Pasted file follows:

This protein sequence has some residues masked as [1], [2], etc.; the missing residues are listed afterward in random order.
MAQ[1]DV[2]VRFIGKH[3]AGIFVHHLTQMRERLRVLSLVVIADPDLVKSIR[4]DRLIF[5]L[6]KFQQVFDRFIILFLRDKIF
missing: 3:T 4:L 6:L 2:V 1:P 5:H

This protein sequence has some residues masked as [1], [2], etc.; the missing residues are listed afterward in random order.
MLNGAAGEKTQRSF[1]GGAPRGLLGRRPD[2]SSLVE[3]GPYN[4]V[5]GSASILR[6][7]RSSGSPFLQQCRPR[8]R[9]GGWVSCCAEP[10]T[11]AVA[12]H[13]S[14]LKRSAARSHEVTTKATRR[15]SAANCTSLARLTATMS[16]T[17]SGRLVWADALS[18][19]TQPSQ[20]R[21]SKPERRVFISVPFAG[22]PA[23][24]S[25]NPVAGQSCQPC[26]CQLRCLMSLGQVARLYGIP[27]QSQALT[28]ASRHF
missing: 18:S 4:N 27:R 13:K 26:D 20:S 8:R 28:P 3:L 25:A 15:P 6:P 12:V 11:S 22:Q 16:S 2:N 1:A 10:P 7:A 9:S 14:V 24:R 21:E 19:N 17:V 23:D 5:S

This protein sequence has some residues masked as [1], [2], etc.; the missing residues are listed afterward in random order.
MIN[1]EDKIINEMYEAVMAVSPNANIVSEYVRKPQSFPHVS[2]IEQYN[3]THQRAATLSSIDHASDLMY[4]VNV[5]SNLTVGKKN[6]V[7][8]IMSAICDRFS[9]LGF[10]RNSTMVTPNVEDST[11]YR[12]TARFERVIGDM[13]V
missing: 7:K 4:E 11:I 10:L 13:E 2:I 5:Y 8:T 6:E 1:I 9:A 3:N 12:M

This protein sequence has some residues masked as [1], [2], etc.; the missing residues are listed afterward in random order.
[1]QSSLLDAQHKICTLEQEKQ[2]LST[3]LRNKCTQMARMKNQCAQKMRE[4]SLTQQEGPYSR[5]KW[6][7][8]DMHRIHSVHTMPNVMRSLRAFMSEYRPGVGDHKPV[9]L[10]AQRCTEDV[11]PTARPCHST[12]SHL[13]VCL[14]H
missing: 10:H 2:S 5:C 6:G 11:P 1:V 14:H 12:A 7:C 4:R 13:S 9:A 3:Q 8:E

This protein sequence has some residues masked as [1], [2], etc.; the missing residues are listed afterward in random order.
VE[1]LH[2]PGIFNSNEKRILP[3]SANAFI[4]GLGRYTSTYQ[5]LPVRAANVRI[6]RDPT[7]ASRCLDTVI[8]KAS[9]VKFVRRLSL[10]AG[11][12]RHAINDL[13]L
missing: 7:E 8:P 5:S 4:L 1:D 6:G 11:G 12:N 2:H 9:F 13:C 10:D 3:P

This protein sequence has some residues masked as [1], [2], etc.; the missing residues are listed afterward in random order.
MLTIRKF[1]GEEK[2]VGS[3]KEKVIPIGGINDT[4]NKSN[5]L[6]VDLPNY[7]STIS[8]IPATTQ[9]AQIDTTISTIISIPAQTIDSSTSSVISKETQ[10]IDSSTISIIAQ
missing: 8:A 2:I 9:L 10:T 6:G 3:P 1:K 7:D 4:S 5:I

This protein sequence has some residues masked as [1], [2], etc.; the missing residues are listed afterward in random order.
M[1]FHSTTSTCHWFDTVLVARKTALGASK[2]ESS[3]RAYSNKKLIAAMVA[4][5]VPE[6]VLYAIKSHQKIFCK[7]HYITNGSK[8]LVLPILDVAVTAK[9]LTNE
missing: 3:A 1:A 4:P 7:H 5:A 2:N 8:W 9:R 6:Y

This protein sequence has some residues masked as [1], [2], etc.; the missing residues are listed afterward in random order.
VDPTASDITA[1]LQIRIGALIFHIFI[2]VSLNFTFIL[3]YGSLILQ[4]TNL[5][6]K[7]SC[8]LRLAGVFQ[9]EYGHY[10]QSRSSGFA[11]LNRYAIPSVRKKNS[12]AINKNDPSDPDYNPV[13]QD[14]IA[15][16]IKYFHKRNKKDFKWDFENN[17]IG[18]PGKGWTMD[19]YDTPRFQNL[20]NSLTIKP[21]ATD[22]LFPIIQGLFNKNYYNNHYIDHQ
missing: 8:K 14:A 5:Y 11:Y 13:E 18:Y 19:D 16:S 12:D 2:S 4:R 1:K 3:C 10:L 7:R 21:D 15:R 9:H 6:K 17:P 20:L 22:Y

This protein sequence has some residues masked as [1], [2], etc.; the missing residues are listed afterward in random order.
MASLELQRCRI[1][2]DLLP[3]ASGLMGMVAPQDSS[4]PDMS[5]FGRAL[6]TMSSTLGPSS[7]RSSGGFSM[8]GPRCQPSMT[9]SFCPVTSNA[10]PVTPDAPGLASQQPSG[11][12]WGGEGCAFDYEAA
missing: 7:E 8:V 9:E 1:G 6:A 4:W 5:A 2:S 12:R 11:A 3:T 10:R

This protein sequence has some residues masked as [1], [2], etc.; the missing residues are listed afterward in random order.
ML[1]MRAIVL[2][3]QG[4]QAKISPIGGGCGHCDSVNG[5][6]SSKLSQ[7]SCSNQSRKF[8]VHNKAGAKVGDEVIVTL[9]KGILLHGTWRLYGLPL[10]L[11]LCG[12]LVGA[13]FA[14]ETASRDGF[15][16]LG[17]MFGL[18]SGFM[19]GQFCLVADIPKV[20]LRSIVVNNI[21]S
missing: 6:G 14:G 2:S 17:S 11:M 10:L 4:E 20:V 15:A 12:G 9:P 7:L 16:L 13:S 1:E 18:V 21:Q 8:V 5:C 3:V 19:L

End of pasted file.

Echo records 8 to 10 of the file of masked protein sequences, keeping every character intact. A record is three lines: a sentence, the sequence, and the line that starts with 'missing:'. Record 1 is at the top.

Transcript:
This protein sequence has some residues masked as [1], [2], etc.; the missing residues are listed afterward in random order.
VDPTASDITA[1]LQIRIGALIFHIFI[2]VSLNFTFIL[3]YGSLILQ[4]TNL[5][6]K[7]SC[8]LRLAGVFQ[9]EYGHY[10]QSRSSGFA[11]LNRYAIPSVRKKNS[12]AINKNDPSDPDYNPV[13]QD[14]IA[15][16]IKYFHKRNKKDFKWDFENN[17]IG[18]PGKGWTMD[19]YDTPRFQNL[20]NSLTIKP[21]ATD[22]LFPIIQGLFNKNYYNNHYIDHQ
missing: 8:K 14:A 5:Y 11:Y 13:E 18:Y 19:D 16:S 12:D 2:S 4:R 1:K 3:C 10:L 7:R 21:D 15:R 9:H 6:K 17:P 20:L 22:Y

This protein sequence has some residues masked as [1], [2], etc.; the missing residues are listed afterward in random order.
MASLELQRCRI[1][2]DLLP[3]ASGLMGMVAPQDSS[4]PDMS[5]FGRAL[6]TMSSTLGPSS[7]RSSGGFSM[8]GPRCQPSMT[9]SFCPVTSNA[10]PVTPDAPGLASQQPSG[11][12]WGGEGCAFDYEAA
missing: 7:E 8:V 9:E 1:G 6:A 4:W 5:A 2:S 12:R 11:A 3:T 10:R

This protein sequence has some residues masked as [1], [2], etc.; the missing residues are listed afterward in random order.
ML[1]MRAIVL[2][3]QG[4]QAKISPIGGGCGHCDSVNG[5][6]SSKLSQ[7]SCSNQSRKF[8]VHNKAGAKVGDEVIVTL[9]KGILLHGTWRLYGLPL[10]L[11]LCG[12]LVGA[13]FA[14]ETASRDGF[15][16]LG[17]MFGL[18]SGFM[19]GQFCLVADIPKV[20]LRSIVVNNI[21]S
missing: 6:G 14:G 2:S 17:S 11:M 10:L 4:E 20:V 15:A 12:G 9:P 7:L 16:L 13:S 1:E 18:V 21:Q 8:V 5:C 3:V 19:L